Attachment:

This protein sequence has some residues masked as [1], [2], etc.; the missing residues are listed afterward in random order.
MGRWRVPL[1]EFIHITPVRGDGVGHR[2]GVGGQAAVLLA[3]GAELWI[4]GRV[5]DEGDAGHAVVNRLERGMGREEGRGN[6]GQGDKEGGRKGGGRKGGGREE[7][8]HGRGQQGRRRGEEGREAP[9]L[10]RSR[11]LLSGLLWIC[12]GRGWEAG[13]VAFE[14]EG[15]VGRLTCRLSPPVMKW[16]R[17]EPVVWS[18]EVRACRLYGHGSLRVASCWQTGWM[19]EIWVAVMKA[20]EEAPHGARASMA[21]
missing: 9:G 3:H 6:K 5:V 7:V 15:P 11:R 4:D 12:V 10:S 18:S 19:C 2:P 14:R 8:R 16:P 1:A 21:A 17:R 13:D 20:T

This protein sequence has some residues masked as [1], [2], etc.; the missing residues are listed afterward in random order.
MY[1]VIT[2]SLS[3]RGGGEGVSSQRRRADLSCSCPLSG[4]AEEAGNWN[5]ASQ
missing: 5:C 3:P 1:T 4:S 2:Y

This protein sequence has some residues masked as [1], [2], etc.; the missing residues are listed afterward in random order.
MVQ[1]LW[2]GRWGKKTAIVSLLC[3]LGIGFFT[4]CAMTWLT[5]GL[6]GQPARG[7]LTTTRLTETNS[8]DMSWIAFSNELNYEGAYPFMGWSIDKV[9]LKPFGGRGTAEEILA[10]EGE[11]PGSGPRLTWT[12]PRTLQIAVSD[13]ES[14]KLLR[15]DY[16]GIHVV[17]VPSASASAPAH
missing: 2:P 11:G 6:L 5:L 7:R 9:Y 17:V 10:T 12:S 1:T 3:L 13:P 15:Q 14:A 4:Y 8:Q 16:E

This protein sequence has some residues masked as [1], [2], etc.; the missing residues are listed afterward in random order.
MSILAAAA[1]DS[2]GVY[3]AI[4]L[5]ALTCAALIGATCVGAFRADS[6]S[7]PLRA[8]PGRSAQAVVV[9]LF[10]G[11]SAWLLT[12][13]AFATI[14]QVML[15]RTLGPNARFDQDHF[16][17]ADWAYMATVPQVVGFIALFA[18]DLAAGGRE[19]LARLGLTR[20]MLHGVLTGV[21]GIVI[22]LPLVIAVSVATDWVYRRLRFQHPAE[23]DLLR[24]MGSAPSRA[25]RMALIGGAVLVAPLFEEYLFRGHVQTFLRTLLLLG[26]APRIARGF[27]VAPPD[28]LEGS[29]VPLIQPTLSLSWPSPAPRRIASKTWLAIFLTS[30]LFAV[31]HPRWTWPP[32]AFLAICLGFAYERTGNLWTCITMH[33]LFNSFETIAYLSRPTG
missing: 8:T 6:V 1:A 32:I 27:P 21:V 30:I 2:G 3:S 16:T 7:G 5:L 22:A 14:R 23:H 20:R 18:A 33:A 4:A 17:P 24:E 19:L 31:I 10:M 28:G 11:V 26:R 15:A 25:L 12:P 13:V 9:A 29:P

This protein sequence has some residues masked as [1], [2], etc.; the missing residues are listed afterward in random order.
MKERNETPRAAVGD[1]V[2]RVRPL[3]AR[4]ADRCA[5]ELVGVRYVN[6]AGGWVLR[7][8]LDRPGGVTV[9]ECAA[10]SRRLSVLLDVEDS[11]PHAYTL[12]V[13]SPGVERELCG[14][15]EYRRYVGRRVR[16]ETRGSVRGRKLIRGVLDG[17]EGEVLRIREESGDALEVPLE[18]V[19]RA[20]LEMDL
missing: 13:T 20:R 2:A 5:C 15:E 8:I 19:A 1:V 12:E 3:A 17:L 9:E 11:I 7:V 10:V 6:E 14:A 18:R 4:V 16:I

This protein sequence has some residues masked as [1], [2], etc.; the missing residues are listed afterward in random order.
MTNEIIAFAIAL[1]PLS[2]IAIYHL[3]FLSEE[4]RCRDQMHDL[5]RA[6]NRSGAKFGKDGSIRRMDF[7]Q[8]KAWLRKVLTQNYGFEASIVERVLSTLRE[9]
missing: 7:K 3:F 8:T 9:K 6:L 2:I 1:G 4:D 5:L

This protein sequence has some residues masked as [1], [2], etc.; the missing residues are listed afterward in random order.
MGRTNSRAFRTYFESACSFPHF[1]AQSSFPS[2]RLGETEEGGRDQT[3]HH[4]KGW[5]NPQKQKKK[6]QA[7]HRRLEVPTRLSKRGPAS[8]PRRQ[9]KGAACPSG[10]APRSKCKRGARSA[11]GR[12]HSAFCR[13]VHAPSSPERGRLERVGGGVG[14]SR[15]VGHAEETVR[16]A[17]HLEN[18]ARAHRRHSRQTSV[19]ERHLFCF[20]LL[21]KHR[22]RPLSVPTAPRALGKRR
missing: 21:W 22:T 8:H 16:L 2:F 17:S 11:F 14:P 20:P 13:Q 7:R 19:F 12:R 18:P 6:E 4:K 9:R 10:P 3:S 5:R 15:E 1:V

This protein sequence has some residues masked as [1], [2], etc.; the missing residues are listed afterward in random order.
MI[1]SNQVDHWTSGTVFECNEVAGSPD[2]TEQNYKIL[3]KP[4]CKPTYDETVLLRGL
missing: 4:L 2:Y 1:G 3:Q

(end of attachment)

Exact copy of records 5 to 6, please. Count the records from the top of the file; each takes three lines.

This protein sequence has some residues masked as [1], [2], etc.; the missing residues are listed afterward in random order.
MKERNETPRAAVGD[1]V[2]RVRPL[3]AR[4]ADRCA[5]ELVGVRYVN[6]AGGWVLR[7][8]LDRPGGVTV[9]ECAA[10]SRRLSVLLDVEDS[11]PHAYTL[12]V[13]SPGVERELCG[14][15]EYRRYVGRRVR[16]ETRGSVRGRKLIRGVLDG[17]EGEVLRIREESGDALEVPLE[18]V[19]RA[20]LEMDL
missing: 13:T 20:R 2:A 5:C 15:E 8:I 19:A 1:V 12:E 3:A 17:L 9:E 11:I 7:V 10:V 6:E 14:A 18:R 4:V 16:I

This protein sequence has some residues masked as [1], [2], etc.; the missing residues are listed afterward in random order.
MTNEIIAFAIAL[1]PLS[2]IAIYHL[3]FLSEE[4]RCRDQMHDL[5]RA[6]NRSGAKFGKDGSIRRMDF[7]Q[8]KAWLRKVLTQNYGFEASIVERVLSTLRE[9]
missing: 7:K 3:F 8:T 9:K 6:L 2:I 1:G 4:D 5:L